Douglas Adams on representative democracy

I doubt I need to explain who Douglas Adams was to many readers here, nor that he died a decade ago today. I’m not big on having heroes, but I do hold a special place in my heart for people who made me think in new ways; Adams’ Hitchhiker’s Guide books will never win prizes on their purely literary merits, but even moreso than some of the most performatively profound science fiction writers, he managed to smuggle a whole lot of philosophy into his work, and a tacit acknowledgement of (and coming to terms with) the absurdity of the universe, and the human condition as a function thereof.

Shorter version: Adams helped shape the way I look at the world, for better or for worse. What follows* is a passage I paraphrase all the time… indeed, with increasing frequency and urgency in recent years. Enjoy.

[An extraterrestrial robot and spaceship has just landed on earth. The robot steps out of the spaceship…]

“I come in peace,” it said, adding after a long moment of further grinding, “take me to your Lizard.”

Ford Prefect, of course, had an explanation for this, as he sat with Arthur and watched the nonstop frenetic news reports on television, none of which had anything to say other than to record that the thing had done this amount of damage which was valued at that amount of billions of pounds and had killed this totally other number of people, and then say it again, because the robot was doing nothing more than standing there, swaying very slightly, and emitting short incomprehensible error messages.

“It comes from a very ancient democracy, you see…”

“You mean, it comes from a world of lizards?”

“No,” said Ford, who by this time was a little more rational and coherent than he had been, having finally had the coffee forced down him, “nothing so simple. Nothing anything like to straightforward. On its world, the people are people. The leaders are lizards. The people hate the lizards and the lizards rule the people.”

“Odd,” said Arthur, “I thought you said it was a democracy.”

“I did,” said ford. “It is.”

“So,” said Arthur, hoping he wasn’t sounding ridiculously obtuse, “why don’t the people get rid of the lizards?”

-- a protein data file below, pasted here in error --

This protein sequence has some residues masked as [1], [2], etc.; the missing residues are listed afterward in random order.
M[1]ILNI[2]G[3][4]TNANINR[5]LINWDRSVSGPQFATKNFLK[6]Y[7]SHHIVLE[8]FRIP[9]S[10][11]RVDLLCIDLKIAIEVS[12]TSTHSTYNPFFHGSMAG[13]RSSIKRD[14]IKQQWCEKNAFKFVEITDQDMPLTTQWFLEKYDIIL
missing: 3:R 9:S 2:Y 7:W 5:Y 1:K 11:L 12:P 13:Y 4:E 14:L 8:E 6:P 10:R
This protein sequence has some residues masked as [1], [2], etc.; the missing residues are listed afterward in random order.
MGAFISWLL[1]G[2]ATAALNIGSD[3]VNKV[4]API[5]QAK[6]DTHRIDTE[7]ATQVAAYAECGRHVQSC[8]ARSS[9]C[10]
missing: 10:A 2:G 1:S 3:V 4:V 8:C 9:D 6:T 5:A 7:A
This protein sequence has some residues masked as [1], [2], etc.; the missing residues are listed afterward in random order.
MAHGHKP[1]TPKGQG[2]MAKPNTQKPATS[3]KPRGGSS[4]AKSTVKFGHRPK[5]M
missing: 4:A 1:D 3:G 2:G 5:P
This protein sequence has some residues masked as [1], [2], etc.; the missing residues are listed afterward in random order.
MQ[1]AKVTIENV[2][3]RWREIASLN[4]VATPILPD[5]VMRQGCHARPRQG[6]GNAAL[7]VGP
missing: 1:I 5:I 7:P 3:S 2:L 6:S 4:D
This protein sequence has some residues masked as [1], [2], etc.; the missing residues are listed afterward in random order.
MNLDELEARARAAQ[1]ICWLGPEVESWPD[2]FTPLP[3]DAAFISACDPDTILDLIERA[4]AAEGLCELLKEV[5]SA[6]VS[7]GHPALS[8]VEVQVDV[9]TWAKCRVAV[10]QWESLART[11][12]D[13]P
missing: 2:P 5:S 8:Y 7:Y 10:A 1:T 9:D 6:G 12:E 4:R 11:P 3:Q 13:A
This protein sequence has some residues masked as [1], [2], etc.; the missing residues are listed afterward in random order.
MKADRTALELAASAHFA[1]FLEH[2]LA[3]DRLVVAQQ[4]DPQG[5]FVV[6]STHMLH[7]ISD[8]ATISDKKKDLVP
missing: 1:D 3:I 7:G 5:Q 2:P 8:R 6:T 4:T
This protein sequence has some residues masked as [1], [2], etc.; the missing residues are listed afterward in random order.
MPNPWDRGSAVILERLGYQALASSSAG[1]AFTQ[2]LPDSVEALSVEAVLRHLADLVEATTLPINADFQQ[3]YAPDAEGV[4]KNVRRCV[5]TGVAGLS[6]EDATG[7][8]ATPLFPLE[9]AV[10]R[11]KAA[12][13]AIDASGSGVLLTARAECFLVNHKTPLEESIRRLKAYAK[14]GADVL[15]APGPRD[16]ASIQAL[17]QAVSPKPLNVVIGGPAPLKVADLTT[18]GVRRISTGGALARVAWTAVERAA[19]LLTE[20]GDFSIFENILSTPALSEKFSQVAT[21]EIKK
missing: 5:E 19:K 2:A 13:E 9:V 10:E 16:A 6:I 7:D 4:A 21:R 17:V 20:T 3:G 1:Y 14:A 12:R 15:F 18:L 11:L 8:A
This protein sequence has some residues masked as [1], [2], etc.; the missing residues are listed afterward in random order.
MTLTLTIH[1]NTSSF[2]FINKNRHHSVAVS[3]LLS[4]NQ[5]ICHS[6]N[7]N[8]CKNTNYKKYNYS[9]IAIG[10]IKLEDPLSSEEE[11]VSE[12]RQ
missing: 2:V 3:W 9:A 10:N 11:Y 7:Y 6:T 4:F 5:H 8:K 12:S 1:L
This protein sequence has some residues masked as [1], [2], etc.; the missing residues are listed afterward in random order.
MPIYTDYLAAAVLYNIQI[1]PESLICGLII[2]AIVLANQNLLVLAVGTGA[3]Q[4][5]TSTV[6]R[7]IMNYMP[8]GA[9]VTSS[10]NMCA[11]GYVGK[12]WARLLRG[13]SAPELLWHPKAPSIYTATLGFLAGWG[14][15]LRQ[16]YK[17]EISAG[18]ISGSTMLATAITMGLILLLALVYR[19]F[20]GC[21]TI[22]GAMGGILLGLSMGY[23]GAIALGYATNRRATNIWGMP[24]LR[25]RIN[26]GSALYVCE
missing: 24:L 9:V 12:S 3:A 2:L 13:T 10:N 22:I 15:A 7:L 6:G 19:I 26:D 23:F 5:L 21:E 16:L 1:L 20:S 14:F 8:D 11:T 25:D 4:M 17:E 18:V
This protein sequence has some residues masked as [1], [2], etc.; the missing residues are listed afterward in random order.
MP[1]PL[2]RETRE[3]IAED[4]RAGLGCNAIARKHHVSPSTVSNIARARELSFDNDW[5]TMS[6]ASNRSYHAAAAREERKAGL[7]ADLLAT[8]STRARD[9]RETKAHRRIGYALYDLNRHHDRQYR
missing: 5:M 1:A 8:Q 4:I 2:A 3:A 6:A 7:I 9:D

“It honestly doesn’t occur to them,” said Ford. “They’ve all got the vote, so they all pretty much assume that the government they’ve voted in more or less approximates to the government they want.”

“You mean they actually vote for the lizards?”

“Oh yes,” said Ford with a shrug, “of course.”

“But,” said Arthur, going for the big one again, “why?”

“Because if they didn’t vote for a lizard,” said Ford, “the wrong lizard might get in. Got any gin?”


“I said,” said Ford, with an increasing air of urgency creeping into his voice, “have you got any gin?”

“I’ll look. Tell me about the lizards.”

Ford shrugged again.

“Some people say that the lizards are the best thing that ever happened to them,” he said. “They’re completely wrong of course, completely and utterly wrong, but someone’s got to say it.”

[ * I’m reprinting this here under Fair Use terms in the understanding that copyright remains very much with the late Mister Adams himself, and that I offer it as a tribute to and reminder of a much-loved cultural icon. If a take-down is required, please drop me a line using the contact form for immediate results… though I’d point out that I’ve blatantly ganked it from the copy found here, because I’m too damned lazy to type it out, and my copy of the book is still in a box in my mother’s house in Yorkshire at the moment. ]

3 thoughts on “Douglas Adams on representative democracy”

  1. Mr. Adams was indeed a master.

    The lizards certainly correspond to the candidates from the two major parties in this country, and a lot of people won’t vote for a third-party candidate here for exactly the same reason.

  2. The Simpsons’ version is of course Kang and Kodos. When Kang gets elected President and starts eating people, bumperstickers appear reading, “Don’t blame me, I voted for Kodos.”

  3. Thanks for posting this. Mr Adams certainly had a way of making what could be considered the cynical perpective seem fun. I find things he wrote have become very much a part of the way I view and interact with the world. Or maybe I was always like this and he just happened to give me a funny excuse??

    One thing is certain. Most of the worlds ills and evils are protected by spontaniously occuring S.E.P fields…

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